Logistics partnering in Maysan Province
March 29, 2010
- Logistics Soldiers of 4th Brigade, 1st Armored Division train Iraqi Security Forces
- Classes included how to run an effective supply system, maintenance and reading classes
The 121st Brigade Support Battalion's partnership with the Iraqi Security Forces focuses not only on developing their ability to conduct combat operations, but also upon developing their administrative and logistics capabilities.
The "Iron Hammer" battalion's Logistics Training and Advising Team, Company E, is one such initiative for advising Iraqi Army units in Maysan Province.
Working with the 38th Iraqi Army Brigade since August, the LTAT provides guidance when needed as the Iraqis control their own logistics system.
"Though our system is ours alone it has been very helpful to have ongoing conversations about the issues we face with our American counterparts; it is good to get a different perspective and sometimes fresh ideas," said Maj. Abdul Karim, a supply officer for the 38th IA Bde.
In addition to advising on how to run an effective supply system, the LTAT has been able to provide practical hands-on training in other areas, including maintenance and reading classes.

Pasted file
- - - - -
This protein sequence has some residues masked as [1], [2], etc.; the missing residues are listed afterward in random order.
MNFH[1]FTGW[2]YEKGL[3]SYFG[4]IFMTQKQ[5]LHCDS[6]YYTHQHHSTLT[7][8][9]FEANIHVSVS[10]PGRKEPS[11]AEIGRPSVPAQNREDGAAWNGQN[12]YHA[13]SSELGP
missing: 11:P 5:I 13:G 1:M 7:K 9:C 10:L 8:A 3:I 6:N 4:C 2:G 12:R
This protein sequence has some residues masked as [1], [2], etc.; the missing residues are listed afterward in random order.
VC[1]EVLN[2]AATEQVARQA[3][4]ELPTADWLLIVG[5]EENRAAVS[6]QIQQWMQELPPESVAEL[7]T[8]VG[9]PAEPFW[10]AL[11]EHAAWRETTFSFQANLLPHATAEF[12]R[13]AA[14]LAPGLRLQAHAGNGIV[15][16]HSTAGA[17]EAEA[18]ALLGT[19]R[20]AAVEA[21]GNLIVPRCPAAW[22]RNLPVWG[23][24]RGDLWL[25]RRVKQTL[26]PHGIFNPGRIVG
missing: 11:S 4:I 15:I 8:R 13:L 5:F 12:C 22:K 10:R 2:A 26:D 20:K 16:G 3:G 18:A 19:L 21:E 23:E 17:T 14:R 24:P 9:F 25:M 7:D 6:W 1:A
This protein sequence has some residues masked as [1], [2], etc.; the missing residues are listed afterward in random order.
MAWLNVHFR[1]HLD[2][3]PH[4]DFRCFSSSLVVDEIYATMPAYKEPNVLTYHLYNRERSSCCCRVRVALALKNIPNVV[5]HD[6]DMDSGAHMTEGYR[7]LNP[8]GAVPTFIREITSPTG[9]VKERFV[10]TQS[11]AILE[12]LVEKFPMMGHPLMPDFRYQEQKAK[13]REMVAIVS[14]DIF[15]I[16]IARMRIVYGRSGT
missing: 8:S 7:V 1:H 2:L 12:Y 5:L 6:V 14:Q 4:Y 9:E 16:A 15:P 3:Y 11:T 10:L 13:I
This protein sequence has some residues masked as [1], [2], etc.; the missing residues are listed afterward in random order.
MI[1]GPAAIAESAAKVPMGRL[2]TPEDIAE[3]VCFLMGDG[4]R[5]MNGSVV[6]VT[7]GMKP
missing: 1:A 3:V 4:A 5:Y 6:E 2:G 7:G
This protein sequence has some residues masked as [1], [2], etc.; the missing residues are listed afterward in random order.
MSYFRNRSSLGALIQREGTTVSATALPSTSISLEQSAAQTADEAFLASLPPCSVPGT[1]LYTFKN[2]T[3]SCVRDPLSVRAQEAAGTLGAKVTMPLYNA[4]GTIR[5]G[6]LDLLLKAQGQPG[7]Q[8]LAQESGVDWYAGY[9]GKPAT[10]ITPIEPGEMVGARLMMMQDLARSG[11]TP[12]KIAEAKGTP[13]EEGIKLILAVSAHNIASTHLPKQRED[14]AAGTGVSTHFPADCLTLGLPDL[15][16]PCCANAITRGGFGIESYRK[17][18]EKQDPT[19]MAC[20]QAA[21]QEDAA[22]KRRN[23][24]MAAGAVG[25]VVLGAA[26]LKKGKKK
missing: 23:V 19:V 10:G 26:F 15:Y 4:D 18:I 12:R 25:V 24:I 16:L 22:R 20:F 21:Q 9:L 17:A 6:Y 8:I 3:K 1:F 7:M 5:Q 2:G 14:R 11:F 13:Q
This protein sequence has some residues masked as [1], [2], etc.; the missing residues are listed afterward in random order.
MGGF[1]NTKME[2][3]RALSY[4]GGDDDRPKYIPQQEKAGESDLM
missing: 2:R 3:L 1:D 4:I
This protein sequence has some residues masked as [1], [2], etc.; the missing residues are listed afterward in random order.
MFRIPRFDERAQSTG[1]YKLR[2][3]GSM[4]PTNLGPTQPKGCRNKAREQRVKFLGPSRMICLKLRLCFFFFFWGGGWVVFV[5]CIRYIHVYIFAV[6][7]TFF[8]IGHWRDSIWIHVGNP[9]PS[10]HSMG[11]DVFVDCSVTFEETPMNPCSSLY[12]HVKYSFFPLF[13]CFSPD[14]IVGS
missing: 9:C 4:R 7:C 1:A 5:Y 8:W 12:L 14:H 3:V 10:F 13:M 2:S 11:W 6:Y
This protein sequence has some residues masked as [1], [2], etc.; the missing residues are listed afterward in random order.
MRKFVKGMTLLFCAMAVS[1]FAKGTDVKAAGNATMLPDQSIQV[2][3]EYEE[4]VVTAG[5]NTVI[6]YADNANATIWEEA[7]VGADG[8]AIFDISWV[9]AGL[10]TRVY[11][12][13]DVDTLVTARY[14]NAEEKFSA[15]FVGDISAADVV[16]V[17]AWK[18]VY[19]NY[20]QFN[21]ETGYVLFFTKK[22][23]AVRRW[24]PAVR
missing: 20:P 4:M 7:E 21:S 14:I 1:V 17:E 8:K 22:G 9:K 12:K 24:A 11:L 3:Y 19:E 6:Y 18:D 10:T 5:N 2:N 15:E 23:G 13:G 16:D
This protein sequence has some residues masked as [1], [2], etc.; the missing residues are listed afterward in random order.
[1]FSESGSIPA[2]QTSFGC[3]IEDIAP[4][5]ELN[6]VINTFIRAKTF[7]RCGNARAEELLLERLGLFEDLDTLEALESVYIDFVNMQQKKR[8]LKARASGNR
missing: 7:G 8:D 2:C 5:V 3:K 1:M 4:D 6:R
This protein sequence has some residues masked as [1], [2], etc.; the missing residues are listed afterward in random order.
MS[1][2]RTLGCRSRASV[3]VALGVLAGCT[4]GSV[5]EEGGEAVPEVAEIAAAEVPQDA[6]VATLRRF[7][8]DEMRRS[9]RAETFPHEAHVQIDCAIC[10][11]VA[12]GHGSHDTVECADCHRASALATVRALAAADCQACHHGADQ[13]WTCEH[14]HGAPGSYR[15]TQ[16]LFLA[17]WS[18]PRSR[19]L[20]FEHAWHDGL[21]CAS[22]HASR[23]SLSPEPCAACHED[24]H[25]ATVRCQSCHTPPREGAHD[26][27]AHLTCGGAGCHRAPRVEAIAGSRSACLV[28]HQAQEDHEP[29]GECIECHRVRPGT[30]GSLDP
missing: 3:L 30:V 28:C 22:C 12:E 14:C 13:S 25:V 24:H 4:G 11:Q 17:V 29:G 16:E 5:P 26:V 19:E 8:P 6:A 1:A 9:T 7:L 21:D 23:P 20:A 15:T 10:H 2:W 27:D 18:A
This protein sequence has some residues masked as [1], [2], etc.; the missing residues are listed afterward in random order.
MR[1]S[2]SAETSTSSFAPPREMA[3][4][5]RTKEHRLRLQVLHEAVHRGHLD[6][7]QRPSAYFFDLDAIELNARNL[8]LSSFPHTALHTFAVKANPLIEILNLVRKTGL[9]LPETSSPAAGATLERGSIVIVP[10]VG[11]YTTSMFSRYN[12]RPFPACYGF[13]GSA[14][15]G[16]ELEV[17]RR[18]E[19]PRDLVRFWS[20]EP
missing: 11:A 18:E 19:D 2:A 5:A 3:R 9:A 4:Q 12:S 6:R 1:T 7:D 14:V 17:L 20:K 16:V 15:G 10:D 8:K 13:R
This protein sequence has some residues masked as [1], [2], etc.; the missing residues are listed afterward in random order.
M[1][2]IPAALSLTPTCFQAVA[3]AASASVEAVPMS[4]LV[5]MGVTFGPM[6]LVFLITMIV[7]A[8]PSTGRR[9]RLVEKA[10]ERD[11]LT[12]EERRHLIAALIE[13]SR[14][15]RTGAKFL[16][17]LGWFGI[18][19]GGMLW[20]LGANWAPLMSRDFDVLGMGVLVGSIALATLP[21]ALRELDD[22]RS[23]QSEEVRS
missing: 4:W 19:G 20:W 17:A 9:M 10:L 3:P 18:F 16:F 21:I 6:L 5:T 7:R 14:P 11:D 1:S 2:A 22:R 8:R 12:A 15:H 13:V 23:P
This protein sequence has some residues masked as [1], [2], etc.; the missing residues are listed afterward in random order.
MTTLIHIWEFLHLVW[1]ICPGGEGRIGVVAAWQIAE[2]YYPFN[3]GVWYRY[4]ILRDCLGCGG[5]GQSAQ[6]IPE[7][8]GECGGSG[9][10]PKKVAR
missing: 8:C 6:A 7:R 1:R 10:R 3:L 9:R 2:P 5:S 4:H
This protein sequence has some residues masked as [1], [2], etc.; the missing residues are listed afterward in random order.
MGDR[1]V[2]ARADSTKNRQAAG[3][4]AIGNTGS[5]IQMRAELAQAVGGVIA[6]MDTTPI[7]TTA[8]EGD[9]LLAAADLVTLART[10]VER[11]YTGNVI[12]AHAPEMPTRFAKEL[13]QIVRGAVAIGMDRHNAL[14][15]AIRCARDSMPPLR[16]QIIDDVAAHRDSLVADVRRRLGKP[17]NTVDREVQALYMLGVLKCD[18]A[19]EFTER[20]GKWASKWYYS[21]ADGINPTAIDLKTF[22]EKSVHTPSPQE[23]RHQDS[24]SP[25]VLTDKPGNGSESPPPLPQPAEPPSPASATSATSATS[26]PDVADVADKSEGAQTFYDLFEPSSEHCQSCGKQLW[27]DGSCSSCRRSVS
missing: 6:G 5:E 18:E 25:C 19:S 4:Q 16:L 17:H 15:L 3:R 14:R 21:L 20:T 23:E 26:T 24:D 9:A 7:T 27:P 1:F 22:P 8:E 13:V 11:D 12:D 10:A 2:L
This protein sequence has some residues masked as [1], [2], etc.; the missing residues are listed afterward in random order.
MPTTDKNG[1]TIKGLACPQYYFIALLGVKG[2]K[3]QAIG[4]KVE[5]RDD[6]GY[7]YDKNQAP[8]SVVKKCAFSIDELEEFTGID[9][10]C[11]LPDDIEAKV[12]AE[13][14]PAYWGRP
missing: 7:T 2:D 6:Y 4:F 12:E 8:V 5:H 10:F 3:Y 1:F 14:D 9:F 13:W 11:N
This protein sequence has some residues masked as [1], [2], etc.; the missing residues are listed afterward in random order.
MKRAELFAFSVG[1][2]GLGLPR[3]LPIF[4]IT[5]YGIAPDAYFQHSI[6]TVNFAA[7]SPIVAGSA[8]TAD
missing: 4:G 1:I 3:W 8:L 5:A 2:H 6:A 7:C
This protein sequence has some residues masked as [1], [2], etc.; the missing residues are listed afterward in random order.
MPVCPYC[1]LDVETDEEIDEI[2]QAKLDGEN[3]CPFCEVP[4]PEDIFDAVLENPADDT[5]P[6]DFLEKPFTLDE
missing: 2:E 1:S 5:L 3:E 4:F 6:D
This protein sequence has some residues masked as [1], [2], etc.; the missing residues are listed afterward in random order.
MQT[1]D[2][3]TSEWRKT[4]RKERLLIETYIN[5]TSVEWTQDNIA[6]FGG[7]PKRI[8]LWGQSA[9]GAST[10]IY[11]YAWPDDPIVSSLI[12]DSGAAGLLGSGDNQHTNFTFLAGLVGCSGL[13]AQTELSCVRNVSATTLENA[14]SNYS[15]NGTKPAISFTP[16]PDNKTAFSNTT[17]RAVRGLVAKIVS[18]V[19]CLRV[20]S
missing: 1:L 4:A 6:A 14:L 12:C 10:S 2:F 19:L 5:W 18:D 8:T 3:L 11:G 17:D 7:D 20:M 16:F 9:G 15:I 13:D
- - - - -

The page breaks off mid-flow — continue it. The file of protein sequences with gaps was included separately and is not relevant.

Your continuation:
Sgt. 1st Class Gustavo Contreras, LTAT noncommisioned officer in charge and wheeled vehicle mechanic, coordinated the maintenance classes with the 38th IA Bde. He said that he feels that being able to live side-by-side with their Iraqi counterparts is beneficial to the LTAT's mission.
"Advising is an ongoing process, for me living here at [Joint Security Station] Maysan and having daily face-to-face meetings with key leaders is crucial to our efforts., All interactions in the Islamic culture are based on trust, so living here gives us an edge which we wouldn't have if we only came down for visits," said Contreras, an El Paso, Texas native.
The LTAT has expanded efforts to improve literacy among the enlisted Iraqi soldiers so they can read technical manuals. The team implemented a literacy program to combat the 50% literacy rate.
"I've really enjoyed teaching this program because it gives the [jundee] hope, they come in and they work hard. This is because to them it's about securing their careers and self improvement," said Samir "Slim" Zarrah, a civilian interpreter currently assigned to Co. E and acting as the literacy program's main instructor.